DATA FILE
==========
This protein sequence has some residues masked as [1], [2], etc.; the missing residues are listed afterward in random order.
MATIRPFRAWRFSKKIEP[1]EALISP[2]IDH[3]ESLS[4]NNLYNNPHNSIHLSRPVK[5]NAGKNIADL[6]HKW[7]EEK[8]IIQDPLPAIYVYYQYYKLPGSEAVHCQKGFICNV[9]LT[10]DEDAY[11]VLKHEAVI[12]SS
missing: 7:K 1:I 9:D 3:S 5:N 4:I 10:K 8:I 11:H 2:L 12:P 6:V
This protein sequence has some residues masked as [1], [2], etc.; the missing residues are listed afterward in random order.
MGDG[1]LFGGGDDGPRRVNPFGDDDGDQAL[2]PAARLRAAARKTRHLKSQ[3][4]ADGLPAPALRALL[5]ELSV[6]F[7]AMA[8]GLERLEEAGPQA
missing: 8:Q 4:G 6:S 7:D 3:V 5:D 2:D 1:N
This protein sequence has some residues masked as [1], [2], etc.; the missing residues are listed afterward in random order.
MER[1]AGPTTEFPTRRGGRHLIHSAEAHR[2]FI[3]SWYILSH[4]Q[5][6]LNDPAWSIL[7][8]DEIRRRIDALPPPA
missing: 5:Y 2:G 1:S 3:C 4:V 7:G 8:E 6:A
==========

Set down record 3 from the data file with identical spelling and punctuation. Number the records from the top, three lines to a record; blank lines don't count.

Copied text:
This protein sequence has some residues masked as [1], [2], etc.; the missing residues are listed afterward in random order.
MER[1]AGPTTEFPTRRGGRHLIHSAEAHR[2]FI[3]SWYILSH[4]Q[5][6]LNDPAWSIL[7][8]DEIRRRIDALPPPA
missing: 5:Y 2:G 1:S 3:C 4:V 7:G 8:E 6:A